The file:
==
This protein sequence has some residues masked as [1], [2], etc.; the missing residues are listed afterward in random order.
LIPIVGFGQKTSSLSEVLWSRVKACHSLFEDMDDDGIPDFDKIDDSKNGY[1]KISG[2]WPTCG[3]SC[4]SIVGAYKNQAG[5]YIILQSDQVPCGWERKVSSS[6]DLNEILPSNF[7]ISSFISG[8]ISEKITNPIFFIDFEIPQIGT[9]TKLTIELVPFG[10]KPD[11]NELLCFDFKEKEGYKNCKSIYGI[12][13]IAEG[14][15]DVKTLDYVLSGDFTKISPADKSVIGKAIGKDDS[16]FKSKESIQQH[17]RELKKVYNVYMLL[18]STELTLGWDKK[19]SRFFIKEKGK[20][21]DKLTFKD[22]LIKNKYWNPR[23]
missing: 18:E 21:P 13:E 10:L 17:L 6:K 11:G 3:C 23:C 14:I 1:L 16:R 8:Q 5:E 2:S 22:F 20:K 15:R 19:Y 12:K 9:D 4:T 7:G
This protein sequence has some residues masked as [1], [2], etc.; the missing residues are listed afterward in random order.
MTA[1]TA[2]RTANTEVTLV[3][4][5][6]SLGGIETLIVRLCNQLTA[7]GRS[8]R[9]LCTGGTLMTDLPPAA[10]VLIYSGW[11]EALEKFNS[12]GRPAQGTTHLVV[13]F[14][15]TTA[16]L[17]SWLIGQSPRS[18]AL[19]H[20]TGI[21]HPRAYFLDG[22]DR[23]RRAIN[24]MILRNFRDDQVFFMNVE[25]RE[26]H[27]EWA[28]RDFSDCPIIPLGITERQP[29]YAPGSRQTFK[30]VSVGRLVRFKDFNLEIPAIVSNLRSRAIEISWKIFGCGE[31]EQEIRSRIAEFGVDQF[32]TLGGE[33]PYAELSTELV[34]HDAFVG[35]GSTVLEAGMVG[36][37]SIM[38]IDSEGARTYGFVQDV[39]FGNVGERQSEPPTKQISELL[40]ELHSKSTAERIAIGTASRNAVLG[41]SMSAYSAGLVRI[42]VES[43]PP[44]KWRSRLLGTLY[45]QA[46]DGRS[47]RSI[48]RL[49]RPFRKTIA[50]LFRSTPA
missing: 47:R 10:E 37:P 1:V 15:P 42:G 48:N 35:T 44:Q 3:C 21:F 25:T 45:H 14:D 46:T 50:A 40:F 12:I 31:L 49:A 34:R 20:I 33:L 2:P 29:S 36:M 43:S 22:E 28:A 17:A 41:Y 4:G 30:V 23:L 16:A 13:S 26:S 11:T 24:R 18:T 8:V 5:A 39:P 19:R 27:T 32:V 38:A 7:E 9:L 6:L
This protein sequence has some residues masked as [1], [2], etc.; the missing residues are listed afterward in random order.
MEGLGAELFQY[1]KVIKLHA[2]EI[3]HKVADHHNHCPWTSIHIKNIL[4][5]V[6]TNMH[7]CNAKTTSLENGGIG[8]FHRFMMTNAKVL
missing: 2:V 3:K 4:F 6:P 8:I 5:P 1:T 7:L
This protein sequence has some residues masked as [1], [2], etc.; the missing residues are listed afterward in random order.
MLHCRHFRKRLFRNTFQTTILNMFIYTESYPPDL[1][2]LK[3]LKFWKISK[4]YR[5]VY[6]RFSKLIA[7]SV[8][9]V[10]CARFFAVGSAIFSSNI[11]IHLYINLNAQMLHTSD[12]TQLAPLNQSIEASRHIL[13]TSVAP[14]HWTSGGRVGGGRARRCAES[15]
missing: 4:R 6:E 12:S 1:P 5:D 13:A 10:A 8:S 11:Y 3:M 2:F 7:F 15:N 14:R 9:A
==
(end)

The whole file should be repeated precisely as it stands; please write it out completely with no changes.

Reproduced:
This protein sequence has some residues masked as [1], [2], etc.; the missing residues are listed afterward in random order.
LIPIVGFGQKTSSLSEVLWSRVKACHSLFEDMDDDGIPDFDKIDDSKNGY[1]KISG[2]WPTCG[3]SC[4]SIVGAYKNQAG[5]YIILQSDQVPCGWERKVSSS[6]DLNEILPSNF[7]ISSFISG[8]ISEKITNPIFFIDFEIPQIGT[9]TKLTIELVPFG[10]KPD[11]NELLCFDFKEKEGYKNCKSIYGI[12][13]IAEG[14][15]DVKTLDYVLSGDFTKISPADKSVIGKAIGKDDS[16]FKSKESIQQH[17]RELKKVYNVYMLL[18]STELTLGWDKK[19]SRFFIKEKGK[20][21]DKLTFKD[22]LIKNKYWNPR[23]
missing: 18:E 21:P 13:E 10:L 17:L 6:K 11:G 3:C 23:C 14:I 1:L 16:R 8:Q 5:E 2:S 22:F 20:K 15:R 19:Y 12:K 9:D 4:T 7:G
This protein sequence has some residues masked as [1], [2], etc.; the missing residues are listed afterward in random order.
MTA[1]TA[2]RTANTEVTLV[3][4][5][6]SLGGIETLIVRLCNQLTA[7]GRS[8]R[9]LCTGGTLMTDLPPAA[10]VLIYSGW[11]EALEKFNS[12]GRPAQGTTHLVV[13]F[14][15]TTA[16]L[17]SWLIGQSPRS[18]AL[19]H[20]TGI[21]HPRAYFLDG[22]DR[23]RRAIN[24]MILRNFRDDQVFFMNVE[25]RE[26]H[27]EWA[28]RDFSDCPIIPLGITERQP[29]YAPGSRQTFK[30]VSVGRLVRFKDFNLEIPAIVSNLRSRAIEISWKIFGCGE[31]EQEIRSRIAEFGVDQF[32]TLGGE[33]PYAELSTELV[34]HDAFVG[35]GSTVLEAGMVG[36][37]SIM[38]IDSEGARTYGFVQDV[39]FGNVGERQSEPPTKQISELL[40]ELHSKSTAERIAIGTASRNAVLG[41]SMSAYSAGLVRI[42]VES[43]PP[44]KWRSRLLGTLY[45]QA[46]DGRS[47]RSI[48]RL[49]RPFRKTIA[50]LFRSTPA
missing: 47:R 10:E 37:P 1:V 15:P 42:G 48:N 35:T 44:Q 3:C 21:F 25:T 45:H 14:D 46:T 50:A 40:F 12:I 31:L 49:A 34:R 20:I 33:L 2:P 29:S 36:M 43:S 22:E 28:A 17:A 41:Y 4:G 30:V 23:L 16:A 13:S 26:S 11:T 24:R 18:T 8:V 5:A 39:P 19:R 27:T 32:V 38:A 7:E 9:L 6:L
This protein sequence has some residues masked as [1], [2], etc.; the missing residues are listed afterward in random order.
MEGLGAELFQY[1]KVIKLHA[2]EI[3]HKVADHHNHCPWTSIHIKNIL[4][5]V[6]TNMH[7]CNAKTTSLENGGIG[8]FHRFMMTNAKVL
missing: 2:V 3:K 4:F 6:P 8:I 5:P 1:T 7:L
This protein sequence has some residues masked as [1], [2], etc.; the missing residues are listed afterward in random order.
MLHCRHFRKRLFRNTFQTTILNMFIYTESYPPDL[1][2]LK[3]LKFWKISK[4]YR[5]VY[6]RFSKLIA[7]SV[8][9]V[10]CARFFAVGSAIFSSNI[11]IHLYINLNAQMLHTSD[12]TQLAPLNQSIEASRHIL[13]TSVAP[14]HWTSGGRVGGGRARRCAES[15]
missing: 4:R 6:E 12:S 1:P 5:D 13:A 10:A 8:S 11:Y 3:M 2:F 7:F 15:N 14:R 9:A